Kerry Campbell is an established American painter with extensive national exposure. She first expressed herself artistically as a poet, before her words turned into visual art; now her practice is a combination of the two. Today, Kerry Campbell talks to Singulart about her artistic career:
When did you know you wanted to be an artist?
My artistic interest began in high school and continued into college, where I studied studio art under several well-established resident artists. However, post college, I merely dabbled for years, as I raised a family and worked in corporate America.
Something was always missing during those years – I struggled with depression and masked my unknown pain with alcohol. It wasn’t until my late 40’s when I quit drinking for good, that I discovered what had been missing all along. I was missing my deep and abiding connection to my self. I was missing a connection to my most authentic self – that first, and foremost, I was an artist.
When I began to reconnect to my true self, I took greater risks with my artwork. One day I had a vision for a complete body of abstract work. I had never done abstract art before, but was painting what I called “brooding, self portraits à la Van Gogh”. They were dark and tormented paintings. Once the veil had lifted and I went into the realm of possibilities with abstract, a whole new world emerged – one full of symbolism, power, and multitudes of interpretation.
Creating art brings me joy and an inner calm that is not felt in any other way. It is my true being
or and essence. Seeing the joy and happiness that my artworks bring to those who purchase them is a gift that lasts for generations.
Which artists inspire you the most
I am inspired by both Van Gogh and Matisse, for their bold use of color and their unique expression of their artistic creations.
I also take inspiration from Joan Mitchell and Helen Frankenthaler inspire me, as female artists who explored the realm of possibilities and the unknown by representing landscapes and abstract concepts in purely expressionistic form – thus freeing the artist’s mind from representational constraints.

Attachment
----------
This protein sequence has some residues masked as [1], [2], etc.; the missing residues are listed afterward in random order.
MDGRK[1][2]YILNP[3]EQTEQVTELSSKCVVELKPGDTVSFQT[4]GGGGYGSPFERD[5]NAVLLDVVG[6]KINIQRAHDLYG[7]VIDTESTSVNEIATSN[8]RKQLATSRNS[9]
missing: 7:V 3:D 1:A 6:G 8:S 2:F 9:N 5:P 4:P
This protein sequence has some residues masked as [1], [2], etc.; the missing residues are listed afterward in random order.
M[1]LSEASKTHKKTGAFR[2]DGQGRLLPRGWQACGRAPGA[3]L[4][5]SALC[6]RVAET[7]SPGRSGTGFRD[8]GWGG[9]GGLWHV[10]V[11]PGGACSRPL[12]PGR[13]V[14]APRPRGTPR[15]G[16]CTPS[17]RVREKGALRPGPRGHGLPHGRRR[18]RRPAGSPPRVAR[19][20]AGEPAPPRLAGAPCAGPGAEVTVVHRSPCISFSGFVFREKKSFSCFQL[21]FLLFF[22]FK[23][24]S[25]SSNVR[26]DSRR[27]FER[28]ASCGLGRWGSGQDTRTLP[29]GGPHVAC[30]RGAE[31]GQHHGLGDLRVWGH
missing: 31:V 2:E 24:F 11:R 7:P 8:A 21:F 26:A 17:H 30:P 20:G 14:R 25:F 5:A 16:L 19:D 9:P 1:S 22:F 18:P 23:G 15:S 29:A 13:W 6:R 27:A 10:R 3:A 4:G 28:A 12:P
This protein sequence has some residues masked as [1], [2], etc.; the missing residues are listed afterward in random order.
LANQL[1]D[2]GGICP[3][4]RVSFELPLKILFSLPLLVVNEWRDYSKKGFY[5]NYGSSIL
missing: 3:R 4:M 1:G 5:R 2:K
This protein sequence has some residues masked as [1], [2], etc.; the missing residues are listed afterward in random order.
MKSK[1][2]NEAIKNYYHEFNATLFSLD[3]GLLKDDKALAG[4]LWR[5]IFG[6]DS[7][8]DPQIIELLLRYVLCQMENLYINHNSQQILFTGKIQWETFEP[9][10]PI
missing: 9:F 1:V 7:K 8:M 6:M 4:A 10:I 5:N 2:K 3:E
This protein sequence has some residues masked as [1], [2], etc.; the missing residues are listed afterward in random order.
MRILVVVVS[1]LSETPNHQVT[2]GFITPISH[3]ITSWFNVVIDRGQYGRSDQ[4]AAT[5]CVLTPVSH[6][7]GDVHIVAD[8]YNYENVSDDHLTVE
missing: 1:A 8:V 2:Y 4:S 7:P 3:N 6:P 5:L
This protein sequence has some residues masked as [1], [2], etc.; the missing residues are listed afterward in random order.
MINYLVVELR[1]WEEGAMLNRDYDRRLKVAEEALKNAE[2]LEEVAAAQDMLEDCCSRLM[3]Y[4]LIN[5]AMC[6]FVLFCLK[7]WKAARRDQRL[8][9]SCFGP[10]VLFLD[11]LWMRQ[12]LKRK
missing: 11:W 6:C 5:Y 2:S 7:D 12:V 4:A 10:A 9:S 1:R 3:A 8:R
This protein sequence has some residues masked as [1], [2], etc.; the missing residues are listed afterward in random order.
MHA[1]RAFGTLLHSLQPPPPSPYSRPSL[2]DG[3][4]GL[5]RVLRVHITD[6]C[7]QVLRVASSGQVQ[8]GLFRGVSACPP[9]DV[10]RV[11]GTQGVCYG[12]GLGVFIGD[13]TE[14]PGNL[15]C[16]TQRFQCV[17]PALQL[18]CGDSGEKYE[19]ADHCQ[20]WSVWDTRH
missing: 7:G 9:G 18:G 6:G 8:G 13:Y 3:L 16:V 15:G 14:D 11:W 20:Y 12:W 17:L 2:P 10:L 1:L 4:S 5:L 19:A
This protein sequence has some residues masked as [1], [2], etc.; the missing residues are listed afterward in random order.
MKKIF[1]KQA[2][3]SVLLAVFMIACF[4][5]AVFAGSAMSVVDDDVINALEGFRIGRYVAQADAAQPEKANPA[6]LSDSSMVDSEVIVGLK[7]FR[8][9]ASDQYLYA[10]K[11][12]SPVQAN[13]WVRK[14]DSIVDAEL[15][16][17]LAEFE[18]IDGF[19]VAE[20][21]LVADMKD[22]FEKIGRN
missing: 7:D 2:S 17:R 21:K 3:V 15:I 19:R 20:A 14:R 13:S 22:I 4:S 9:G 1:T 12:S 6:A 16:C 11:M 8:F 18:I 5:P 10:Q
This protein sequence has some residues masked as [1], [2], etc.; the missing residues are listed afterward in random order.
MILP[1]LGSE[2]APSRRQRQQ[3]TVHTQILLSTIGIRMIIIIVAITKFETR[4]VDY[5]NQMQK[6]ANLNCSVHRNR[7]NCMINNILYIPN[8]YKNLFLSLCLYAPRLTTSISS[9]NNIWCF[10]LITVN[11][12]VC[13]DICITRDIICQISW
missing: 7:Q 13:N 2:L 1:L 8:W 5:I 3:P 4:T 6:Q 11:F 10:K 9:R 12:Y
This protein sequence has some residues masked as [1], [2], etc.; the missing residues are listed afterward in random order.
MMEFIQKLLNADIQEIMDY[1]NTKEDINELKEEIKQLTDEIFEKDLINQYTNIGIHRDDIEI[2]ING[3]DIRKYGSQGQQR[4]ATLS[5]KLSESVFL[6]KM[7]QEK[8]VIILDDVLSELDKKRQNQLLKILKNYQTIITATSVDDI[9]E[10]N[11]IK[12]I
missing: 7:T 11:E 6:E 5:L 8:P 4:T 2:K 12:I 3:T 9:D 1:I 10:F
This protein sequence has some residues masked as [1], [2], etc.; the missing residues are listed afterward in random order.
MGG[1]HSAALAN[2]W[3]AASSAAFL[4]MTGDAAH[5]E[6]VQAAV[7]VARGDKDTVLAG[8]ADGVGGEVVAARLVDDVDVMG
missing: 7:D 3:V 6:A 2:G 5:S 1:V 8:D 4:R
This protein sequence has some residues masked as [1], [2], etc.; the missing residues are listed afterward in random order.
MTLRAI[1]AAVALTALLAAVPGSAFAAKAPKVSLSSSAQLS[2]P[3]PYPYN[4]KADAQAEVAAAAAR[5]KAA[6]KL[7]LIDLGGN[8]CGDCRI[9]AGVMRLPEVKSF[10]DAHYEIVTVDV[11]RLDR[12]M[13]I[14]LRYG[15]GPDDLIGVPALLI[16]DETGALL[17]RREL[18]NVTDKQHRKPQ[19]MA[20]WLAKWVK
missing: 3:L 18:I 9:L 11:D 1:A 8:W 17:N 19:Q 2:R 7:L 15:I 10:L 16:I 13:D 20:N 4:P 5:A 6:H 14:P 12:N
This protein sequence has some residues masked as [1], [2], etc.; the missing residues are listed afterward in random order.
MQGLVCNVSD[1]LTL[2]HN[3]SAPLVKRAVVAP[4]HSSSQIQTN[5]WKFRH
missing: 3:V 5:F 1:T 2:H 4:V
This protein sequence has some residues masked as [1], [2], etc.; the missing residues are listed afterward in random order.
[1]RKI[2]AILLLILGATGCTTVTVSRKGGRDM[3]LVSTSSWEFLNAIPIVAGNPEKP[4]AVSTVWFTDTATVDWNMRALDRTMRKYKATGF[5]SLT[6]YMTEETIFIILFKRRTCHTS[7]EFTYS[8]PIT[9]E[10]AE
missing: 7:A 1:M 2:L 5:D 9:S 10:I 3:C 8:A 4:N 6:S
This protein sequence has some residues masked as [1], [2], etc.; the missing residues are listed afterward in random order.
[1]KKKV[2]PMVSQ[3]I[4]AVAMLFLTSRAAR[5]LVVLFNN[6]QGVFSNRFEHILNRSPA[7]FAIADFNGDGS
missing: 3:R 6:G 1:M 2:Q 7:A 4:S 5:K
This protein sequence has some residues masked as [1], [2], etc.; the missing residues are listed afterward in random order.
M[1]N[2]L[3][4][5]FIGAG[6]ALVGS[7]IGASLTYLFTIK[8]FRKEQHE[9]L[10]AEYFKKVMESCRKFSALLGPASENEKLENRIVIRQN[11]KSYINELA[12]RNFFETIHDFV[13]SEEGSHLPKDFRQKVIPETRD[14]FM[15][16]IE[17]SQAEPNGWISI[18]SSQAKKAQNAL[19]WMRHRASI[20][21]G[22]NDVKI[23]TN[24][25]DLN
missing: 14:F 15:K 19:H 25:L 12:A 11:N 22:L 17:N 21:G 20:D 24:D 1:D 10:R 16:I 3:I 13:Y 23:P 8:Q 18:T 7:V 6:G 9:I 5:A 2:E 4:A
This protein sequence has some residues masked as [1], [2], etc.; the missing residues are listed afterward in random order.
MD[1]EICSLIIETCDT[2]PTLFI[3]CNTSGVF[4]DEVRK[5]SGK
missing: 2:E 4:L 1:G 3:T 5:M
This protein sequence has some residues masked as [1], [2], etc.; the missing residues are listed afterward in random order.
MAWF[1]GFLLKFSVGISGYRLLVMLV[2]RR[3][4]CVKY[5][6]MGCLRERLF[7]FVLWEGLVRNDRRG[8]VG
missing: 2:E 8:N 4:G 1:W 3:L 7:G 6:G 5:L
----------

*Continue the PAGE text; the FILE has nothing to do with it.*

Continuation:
Their willingness to follow their vision and passions in a time when the art industry was dominated by men (still is) and not only experiment, but to claim their own rights as creative geniuses, and build a long lasting and truly personal and unique body of work is something that I aspire to achieve.
What would you be doing if you weren’t an artist?
I would be a poet. I already am a poet. When I got my master’s degree in creative writing, I thought I would be a writer of some kind. I am always writing poems.
Often, I combine my poems with my artworks. For the body of work called Metaphorical Relationships, these are abstract shapes that interact and engage with each other – unique white shapes in bold color fields. I write a love poem to go with each one of these artworks – an expression of the story unfolding between those shapes.
What is your next artistic project?
I am currently working on creating a new body of work called Faces of the Soul. This hearkens back to my life long fascination with faces. Sometimes things come full circle, but at the same time they evolved into another plane of existence and expression – something fuller, more electrifying, and utterly new.
What advice could you give to young artists starting out?
Find your unique vision and voice and follow it where it leads. Don’t question it, just do it. Allow to come out what comes out – this is your essence at your core and this is what makes you special.